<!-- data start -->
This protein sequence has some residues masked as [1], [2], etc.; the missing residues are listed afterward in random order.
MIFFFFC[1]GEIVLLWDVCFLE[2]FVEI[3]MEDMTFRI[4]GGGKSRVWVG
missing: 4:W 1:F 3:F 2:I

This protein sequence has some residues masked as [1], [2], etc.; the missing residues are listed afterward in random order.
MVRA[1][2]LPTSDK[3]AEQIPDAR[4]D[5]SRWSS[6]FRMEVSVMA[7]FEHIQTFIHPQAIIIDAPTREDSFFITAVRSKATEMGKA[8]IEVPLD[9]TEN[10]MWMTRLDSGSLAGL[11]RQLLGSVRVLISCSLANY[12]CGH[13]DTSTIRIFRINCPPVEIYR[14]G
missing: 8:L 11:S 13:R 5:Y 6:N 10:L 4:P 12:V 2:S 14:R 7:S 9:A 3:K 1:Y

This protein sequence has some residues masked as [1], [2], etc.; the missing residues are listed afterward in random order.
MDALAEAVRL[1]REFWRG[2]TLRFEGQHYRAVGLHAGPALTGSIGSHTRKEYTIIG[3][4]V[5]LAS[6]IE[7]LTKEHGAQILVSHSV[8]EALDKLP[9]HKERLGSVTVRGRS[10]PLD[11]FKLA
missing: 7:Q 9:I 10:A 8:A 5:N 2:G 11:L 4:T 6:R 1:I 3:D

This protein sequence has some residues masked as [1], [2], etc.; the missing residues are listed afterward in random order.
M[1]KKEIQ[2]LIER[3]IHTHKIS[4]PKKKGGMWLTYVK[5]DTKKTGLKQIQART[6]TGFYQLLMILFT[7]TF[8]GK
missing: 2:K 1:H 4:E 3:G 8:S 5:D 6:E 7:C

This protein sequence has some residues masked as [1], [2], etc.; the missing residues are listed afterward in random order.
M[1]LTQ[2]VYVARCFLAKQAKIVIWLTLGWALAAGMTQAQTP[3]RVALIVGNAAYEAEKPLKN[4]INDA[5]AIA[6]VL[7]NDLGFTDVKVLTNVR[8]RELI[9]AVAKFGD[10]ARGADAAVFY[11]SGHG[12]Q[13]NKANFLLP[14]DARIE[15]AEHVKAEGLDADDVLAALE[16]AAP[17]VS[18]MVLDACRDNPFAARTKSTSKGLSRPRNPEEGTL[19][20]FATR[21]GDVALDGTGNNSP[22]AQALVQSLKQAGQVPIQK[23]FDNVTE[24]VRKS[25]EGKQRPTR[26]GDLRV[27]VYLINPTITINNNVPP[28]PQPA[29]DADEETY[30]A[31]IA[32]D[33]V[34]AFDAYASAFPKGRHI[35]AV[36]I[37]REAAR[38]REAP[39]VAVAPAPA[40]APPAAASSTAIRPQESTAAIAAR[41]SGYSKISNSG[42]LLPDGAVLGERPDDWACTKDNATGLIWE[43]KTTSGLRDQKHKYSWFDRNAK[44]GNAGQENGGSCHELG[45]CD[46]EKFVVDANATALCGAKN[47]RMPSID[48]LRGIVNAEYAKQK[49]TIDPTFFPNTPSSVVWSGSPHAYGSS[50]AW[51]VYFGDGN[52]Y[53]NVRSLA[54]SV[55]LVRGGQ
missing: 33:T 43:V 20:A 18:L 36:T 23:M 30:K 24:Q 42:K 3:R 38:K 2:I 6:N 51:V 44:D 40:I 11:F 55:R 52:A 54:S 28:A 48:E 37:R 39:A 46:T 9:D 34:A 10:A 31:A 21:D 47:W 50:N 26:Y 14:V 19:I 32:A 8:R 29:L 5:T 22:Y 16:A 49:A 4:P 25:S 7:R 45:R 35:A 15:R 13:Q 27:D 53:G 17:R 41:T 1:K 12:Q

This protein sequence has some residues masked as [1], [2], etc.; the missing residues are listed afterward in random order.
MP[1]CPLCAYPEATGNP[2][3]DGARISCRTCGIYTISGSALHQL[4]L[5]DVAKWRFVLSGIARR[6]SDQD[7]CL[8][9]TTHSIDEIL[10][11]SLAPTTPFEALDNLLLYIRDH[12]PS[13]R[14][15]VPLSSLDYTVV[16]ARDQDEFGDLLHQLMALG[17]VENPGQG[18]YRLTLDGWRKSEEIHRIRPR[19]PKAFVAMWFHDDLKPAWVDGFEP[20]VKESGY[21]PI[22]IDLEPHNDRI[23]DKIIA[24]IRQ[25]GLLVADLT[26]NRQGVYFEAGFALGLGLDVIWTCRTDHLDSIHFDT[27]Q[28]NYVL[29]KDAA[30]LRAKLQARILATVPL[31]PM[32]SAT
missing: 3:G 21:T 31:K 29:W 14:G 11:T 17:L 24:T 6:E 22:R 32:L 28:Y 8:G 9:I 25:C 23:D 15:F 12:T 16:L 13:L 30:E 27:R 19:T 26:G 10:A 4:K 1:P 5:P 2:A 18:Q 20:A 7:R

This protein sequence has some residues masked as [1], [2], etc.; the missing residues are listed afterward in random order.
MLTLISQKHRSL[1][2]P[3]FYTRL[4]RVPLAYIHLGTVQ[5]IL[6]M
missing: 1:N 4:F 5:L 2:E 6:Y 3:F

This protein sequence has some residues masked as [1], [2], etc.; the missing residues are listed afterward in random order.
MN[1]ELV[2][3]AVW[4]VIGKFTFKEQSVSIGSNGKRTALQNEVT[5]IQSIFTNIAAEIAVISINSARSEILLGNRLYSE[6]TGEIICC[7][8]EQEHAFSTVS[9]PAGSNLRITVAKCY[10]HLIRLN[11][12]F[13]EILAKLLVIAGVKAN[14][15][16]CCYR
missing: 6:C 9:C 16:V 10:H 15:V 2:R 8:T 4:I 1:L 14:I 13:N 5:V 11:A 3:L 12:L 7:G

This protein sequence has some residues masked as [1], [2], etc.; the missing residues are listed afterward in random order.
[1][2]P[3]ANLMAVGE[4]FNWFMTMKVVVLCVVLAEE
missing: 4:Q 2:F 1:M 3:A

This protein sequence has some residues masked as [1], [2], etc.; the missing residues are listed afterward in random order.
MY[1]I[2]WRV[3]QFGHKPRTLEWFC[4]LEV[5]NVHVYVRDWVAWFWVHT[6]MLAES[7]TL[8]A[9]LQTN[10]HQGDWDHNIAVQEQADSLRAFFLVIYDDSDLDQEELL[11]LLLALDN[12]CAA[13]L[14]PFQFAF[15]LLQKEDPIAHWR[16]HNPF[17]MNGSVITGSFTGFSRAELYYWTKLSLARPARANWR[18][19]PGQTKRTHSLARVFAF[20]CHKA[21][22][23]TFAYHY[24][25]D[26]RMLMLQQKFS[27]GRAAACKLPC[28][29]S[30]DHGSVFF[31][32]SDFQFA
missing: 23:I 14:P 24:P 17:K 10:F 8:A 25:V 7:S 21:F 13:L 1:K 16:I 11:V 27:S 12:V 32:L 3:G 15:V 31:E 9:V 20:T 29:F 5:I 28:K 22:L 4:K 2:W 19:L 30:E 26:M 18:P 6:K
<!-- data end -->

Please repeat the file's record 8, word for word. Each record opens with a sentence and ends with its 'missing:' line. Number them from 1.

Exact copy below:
This protein sequence has some residues masked as [1], [2], etc.; the missing residues are listed afterward in random order.
MN[1]ELV[2][3]AVW[4]VIGKFTFKEQSVSIGSNGKRTALQNEVT[5]IQSIFTNIAAEIAVISINSARSEILLGNRLYSE[6]TGEIICC[7][8]EQEHAFSTVS[9]PAGSNLRITVAKCY[10]HLIRLN[11][12]F[13]EILAKLLVIAGVKAN[14][15][16]CCYR
missing: 6:C 9:C 16:V 10:H 15:V 2:R 8:T 4:I 1:L 14:I 13:N 5:V 11:A 3:L 12:L 7:G